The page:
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mary March 28, 2012 at 7:36 pm

Thanks, Chris, the almond butter is really fresh, I find it has a naturally sweet taste that I don’t notice as much in purchased almond butter. I don’t think you’ll regret it if you get yourself a Vitamix, we use ours daily.

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Maria Briel April 6, 2012 at 2:04 pm

Help! I am trying to use my leftover ground almonds from making almond milk towards making almond butter. It worked the first batch but all my other attempts turned out dusty and clumpy. I tried adding oil, roasting, toasting and different settings, and it just looks like playdoh. I would really like to find a way of reusing those ground almonds towards the butter. Thank You! (I have a vita-mix)

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mary April 6, 2012 at 3:56 pm

Maria, I think you are ahead of me, I haven’t tried to do what you are doing, and you’ve experimented a lot! I wonder what was different about the first time that it worked? If it had never worked, I would think that something about the soaking process toward almond milk would be the problem. Like some of the natural oil of the almonds being lost. But it did work that one time. Any readers done this successfully?

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Maritza February 20, 2013 at 7:29 pm

I don’t think that will ever work. I dry my leftover almond pulp in the oven and then use it as flour. Works great for all kinds of muffins and crackers.

As far as this recipe goes. I just tried it. I use my vitamix all the time and haven’t made nut butter yet. I used raw almonds but the texture is just so crumbly. I tried adding a tablespoon of coconut oil but it didn’t help. It doesn’t taste anything like what I get out of the machine at my local co-op. Do they roast the nuts first?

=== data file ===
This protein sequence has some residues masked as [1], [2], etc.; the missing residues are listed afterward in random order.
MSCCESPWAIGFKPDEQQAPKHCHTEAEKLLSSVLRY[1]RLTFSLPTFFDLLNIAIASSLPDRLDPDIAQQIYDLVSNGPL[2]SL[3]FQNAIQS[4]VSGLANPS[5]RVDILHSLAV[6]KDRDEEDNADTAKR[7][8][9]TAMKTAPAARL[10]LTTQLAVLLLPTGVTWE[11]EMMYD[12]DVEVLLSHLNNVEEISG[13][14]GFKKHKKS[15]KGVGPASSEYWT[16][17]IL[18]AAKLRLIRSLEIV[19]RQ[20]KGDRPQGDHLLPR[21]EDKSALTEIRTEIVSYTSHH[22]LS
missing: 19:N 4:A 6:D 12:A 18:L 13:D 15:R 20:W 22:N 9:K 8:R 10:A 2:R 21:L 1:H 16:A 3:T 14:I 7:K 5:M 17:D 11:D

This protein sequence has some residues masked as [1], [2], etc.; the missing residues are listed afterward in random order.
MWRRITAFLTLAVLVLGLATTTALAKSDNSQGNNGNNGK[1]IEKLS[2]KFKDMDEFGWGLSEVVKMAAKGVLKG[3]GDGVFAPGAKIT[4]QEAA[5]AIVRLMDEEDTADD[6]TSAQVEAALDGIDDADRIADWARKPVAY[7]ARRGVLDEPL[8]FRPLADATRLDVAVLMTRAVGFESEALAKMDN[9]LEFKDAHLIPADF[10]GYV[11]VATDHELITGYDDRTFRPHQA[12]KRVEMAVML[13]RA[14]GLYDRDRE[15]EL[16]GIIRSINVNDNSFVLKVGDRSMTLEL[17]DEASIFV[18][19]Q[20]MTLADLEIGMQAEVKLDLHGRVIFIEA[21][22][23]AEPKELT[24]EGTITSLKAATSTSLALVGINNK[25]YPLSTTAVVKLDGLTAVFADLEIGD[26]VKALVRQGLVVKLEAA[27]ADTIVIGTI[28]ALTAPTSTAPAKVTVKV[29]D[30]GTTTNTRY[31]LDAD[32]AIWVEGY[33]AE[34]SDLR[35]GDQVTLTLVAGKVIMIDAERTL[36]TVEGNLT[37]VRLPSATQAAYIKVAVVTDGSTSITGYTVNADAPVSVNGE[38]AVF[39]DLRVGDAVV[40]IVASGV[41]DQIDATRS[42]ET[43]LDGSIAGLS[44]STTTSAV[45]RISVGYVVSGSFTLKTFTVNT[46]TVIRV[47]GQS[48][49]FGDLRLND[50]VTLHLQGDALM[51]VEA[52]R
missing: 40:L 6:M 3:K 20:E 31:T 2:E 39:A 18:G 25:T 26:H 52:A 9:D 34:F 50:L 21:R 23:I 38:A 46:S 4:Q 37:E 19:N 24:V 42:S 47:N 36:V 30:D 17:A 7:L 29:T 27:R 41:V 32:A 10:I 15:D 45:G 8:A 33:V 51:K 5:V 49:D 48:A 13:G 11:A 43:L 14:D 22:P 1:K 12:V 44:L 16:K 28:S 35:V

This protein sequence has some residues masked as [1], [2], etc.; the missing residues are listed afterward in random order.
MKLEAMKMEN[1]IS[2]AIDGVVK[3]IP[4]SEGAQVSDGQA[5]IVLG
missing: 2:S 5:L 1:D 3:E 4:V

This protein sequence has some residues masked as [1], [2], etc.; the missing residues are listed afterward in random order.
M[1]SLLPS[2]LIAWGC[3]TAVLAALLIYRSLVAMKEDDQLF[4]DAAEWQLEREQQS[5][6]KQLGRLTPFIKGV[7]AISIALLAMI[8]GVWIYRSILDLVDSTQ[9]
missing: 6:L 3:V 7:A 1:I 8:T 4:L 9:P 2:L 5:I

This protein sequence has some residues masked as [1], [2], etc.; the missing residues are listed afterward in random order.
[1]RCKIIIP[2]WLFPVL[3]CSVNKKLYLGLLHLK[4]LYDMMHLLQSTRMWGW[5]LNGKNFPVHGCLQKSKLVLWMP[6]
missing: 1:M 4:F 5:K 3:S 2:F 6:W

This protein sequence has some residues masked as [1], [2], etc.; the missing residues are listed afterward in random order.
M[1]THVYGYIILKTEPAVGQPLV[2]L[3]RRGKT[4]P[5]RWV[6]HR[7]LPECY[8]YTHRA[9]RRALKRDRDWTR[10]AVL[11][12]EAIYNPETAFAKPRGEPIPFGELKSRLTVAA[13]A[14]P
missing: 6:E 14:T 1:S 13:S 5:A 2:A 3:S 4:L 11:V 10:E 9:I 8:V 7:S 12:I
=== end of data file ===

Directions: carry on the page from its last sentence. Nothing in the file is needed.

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mary mary February 20, 2013 at 8:30 pm

Hi Maritza, thanks for your feedback on using almond pulp and on this almond butter recipe. I haven’t made almond butter with toasted nuts (yet) but many people do, and certainly it tastes different from almond butter made with raw nuts. As far as the crumbliness, try blending the almond butter a little longer, I think that will get it to cohere butter. I used to buy Trader Joe’s raw almond butter, and even though that is made only from raw almonds, I find that it is much oilier than the almond butter I make at home. Some bloggers using food processors run their machine for a very long time to make almond butter and talk about continuing to run it for ten minutes or more after the almond butter has first come together until the almonds release their oil. That makes me think that if I ran the Vitamix longer, the almond butter would get oiler and creamier, but I have not tried that. I like it OK as is even though it is not as liquid and oily as the store kind. I also don’t want to get the almond butter or the machine too hot. But I should do some more experimentation to see what kind of results I get (and perhaps add yet another update to this post!)

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Keri Batchelder Hoffman July 30, 2012 at 9:35 pm

I just made this, froze the almonds for a couple of hours first. No issues with my vitamix but I didn’t process it for very long. If you forget to use the tamper you will for sure over heat. In the end I added a little olive oil because mine was kind of dry. Any idea how long this will keep in the fridge?

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mary July 30, 2012 at 9:55 pm

Yes, definitely use the tamper! I go through the batch within a few weeks so I haven’t tested how long it will last. I’m thinking it will last quite a while, at least a month and probably longer. Mine does not turn out as oily as store-bought almond butter so I’m not surprised you decided to add a little oil to it. I’m thinking I might experiment with adding a softer, oilier nut or seed (like macadamia nut, or sunflower seed) to see what happens. Thanks for commenting and letting me know how the recipe worked out for you, I love getting feedback from readers.

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Nicki August 4, 2012 at 9:27 am

I will definitely try freezing my almonds next time. I tried making raw almond butter and it melted my container! I didn’t realize what had happened until I was done. So, I got some creamy delicious butter, but am currently having a new container shipped to me. Will try frozen almonds when it arrives. Thanks for the tip.

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mary August 4, 2012 at 2:12 pm

I had no idea that was possible! Was this with a Vitamix or another high-speed blender?